These risks are often increased because other drivers on the road aren’t aware that these vehicles may pose some of the same threats as a larger commercial vehicle might. Most of us know to give a tanker truck or semi-trailer truck sufficient space when they’re changing lanes and understand that they may not be able to see us. But many drivers don’t apply that same caution to a U-Haul truck or cargo van sharing the road.
If you’re inexperienced with operating larger vehicles, be very cautious about getting behind the wheel of a cargo van, large passenger van, or box truck. Before taking the vehicle out in traffic, make sure you’re comfortable with visibility, braking time, turns, lane changes, and other aspects that may be different than you’re used to. And when you’re on the road in your own vehicle, treat this type of vehicle the same way you would a large truck, making adjustments for the possibility that the driver can’t see you, the fact that the truck or van may take longer to stop, and other risks described above.
Who is Responsible for a Large Van or Box Truck Accident?
Liability for a van or box truck accident is determined like liability in any motor vehicle accident case: A driver whose negligence caused or contributed to the collision is generally wholly or partly responsible. However, there are some additional elements in this type of case.
First, simply operating the vehicle may constitute negligence if the driver doesn’t have the required skills and experience and knew or should have known they couldn’t operate the vehicle safely.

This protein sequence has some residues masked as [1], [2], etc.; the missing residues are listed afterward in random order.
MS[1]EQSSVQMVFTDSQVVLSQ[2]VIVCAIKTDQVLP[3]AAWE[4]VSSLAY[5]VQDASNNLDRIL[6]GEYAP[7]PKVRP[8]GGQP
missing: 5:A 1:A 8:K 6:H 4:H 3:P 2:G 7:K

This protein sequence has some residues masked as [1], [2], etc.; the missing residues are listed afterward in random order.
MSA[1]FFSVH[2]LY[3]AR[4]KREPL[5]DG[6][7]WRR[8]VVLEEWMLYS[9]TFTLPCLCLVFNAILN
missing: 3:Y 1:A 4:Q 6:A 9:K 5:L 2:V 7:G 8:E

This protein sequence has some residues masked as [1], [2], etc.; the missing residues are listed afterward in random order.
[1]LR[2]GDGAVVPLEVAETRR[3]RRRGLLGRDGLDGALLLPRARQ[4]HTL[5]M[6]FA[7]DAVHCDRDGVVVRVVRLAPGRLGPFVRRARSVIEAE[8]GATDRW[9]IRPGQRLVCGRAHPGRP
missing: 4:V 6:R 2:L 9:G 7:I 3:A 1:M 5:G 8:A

Second, these vehicles are often company vehicles or rentals. An experienced truck accident attorney will want to explore the possibility of liability on the part of the owner of the vehicle. This analysis can be complicated. For example, federal law relieves rental car companies of liability for motor vehicle accidents involving their vehicles. However, that protection doesn’t apply if the rental company was negligent or engaged in criminal activity. So, for example, if the vehicle was negligently maintained and that negligence contributed to the accident, the rental agent might be responsible. Similarly, an employer may be liable for an auto crash caused by its employee. But the analysis will be different if the driver was an independent contractor rather than an employee.
If you’ve been in a traffic crash with a van or box truck, your best next step is to speak with an experienced Ohio motor vehicle accident lawyer. The attorneys at Plevin & Gallucci have been representing Ohio car and truck accident victims for decades. We know how important it is for you to have accurate information as soon after your injury as possible. That’s why we offer free consultations to Ohio injury victims.
You can schedule yours right now by calling 855-4-PLEVIN or filling out the contact form on this page. There’s no obligation, and you pay no fees unless and until we settle your case or secure a verdict at trial.